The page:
The Mile, one of the hardest distances to run. It’s a tricky one to pace and to train for too. If you get off too fast your legs will slow down before you make it to the finish line. Set off too slow and you’ll spend the whole race playing catch up which is never fun.

But, with that being said the mile is one of the most rewarding distances to run. Which is why i’ll be running the Westminster Mile in a little over a month’s time. I’ve never raced this distance before so I am excited to see what my legs can do and in what time they’ll carry me over the finish line.

The mile requires a lot of hard work and determination and if you’re looking to improve your mile time, here are a few tips on how to train, race and pace the mile.

“You don’t actually have to run the mile to become better at it”

When I first started running, I thought that you had to run a distance again and again in order to become better at it. But as I became more experienced with running I realised that’s not the case at all. You don’t have to keep running the mile to become better at it.


The first thing that I did when I signed up to the Westminster Mile was head back to track. If I’m going to improve my mile time, this is the best place to start. I love running on a track. All of the distances are marked out for you and compared to pavement running, you don’t have to turn any sharp corners or wait to cross the roads either.

I also find that the track emulates those race day sensations and really helps me to find my stride. I never have a bad session on the track and I’ve recently started running with Track Mafia again. Now that the weather is getting a bit better, I have no excuses and neither do you. Find your nearest track and start doing speed drills and intervals.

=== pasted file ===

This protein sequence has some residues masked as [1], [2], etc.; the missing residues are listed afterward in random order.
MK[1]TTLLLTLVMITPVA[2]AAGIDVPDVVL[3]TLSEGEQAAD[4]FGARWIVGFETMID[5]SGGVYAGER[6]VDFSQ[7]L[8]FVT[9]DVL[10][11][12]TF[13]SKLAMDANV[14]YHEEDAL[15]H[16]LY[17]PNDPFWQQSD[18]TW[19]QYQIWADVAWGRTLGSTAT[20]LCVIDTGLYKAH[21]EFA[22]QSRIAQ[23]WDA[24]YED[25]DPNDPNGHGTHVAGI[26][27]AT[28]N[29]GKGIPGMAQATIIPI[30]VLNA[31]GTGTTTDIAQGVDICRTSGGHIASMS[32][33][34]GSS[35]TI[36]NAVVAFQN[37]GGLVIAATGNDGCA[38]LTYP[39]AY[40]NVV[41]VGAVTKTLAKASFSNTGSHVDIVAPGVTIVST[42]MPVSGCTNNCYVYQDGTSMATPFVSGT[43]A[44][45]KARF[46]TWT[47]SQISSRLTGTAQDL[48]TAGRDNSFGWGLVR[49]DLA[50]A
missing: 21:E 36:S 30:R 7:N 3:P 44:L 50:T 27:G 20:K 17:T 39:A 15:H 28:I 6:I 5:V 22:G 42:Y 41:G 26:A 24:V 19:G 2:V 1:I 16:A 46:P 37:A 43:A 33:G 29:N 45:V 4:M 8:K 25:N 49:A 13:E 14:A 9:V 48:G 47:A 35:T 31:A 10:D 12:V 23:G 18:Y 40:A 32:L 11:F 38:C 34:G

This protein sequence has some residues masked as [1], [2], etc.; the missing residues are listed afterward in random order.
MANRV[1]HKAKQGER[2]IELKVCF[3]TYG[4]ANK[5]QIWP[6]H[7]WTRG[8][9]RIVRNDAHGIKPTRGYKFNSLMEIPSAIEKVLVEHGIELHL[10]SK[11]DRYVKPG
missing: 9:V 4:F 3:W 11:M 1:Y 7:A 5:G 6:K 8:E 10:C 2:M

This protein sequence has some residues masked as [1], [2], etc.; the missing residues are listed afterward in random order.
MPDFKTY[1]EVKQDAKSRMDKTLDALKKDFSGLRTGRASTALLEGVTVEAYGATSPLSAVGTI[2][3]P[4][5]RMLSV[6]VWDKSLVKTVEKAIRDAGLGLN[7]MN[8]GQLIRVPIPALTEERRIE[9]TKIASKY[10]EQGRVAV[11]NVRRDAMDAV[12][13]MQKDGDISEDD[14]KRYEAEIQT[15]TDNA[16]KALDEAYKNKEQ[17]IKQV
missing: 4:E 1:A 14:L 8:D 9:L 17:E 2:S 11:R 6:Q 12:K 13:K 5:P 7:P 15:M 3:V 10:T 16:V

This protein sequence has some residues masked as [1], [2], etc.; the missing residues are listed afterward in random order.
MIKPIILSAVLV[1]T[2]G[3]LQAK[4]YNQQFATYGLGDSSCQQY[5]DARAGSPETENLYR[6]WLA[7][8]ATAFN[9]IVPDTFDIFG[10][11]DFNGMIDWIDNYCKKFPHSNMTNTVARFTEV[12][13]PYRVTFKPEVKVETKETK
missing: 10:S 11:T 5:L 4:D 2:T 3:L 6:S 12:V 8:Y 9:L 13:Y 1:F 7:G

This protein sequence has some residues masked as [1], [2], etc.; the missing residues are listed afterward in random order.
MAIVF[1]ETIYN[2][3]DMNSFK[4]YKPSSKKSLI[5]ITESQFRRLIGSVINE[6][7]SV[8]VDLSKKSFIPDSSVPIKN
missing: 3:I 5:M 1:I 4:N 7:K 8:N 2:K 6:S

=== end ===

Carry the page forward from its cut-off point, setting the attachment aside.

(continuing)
Intervals are painful but they work wonders when you’re trying to improve your time. They help build your VO2 max, foot speed and allow you to learn what your goal pace feels like. Try running 4-6 x 800m at above your goal pace and limit your recovery to 90 seconds after each 800m. Try to make each run faster than the last one and record your time to monitor improvement.

Another great interval to practice is jogging the bends and sprinting the straights. These will seem reasonable to beginning as you’re only running 100ms but the lactic acid will soon start to kick in. Just make sure you keep keep jogging the bends and sprinting the straights. Keep doing this until you clock a mile in total, take 3 minutes rest and then go again.

Or, give this workout by Jo Pavey a go. It combines both intervals and tempo runs.

3 x 800m with 2 min recoveries
3 mins rest
3 x 400m with 90 sec recoveries
5 mins rest
10 mins at tempo pace
5 mins rest
4 x 200m with 60 sec recoveries

 Hill repeats

The run we all love to hate. Hill repeats are a great way to build your leg strength and cardiovascular fitness. If you don’t live near a hill, whack the incline up on your treadmill and run at 80% effort. If t’s steep enough, your 80% effort will feel about 110%. Depending on how long your hill is or if you’re on a treadmill, you can either run 100m or run in a pyramid. Run for: 20, 30, 40, 60, 40, 30, 20 seconds. Jog back down the hill in-between runs. The key to pyramid running is trying to keep your effort level the same as the time increases.


When you up the intensity of your training, you need to make sure that you up your rest hours too. The quicker your body recovers, the faster you’ll edge closer to achieving your goals. I find that because my muscles are usually quite tight, stretching does more harm then good so I try to foam roll a few times a week to relieve my muscles. Whilst stretching will help your body, over stretching won’t, so if it hurts don’t force it. Your flexibility will increase overtime.

Weight train

Weight training will help you to generate power and improve your muscular endurance, which is essential for running the mile. Big, explosive lifts like squats, cleans and deadlifts will help you to generate power but it’s also worth focusing on glute activation too. Your glutes are the most important muscle used during running, but they’re lazy and often need to be woken up before a run. Single leg deadlifts usually do the trick, but I also use a resistant band to really fire my glutes up. Try to add a few weight training sessions to your running routine and don’t forget to warm up and cool down after each running session.

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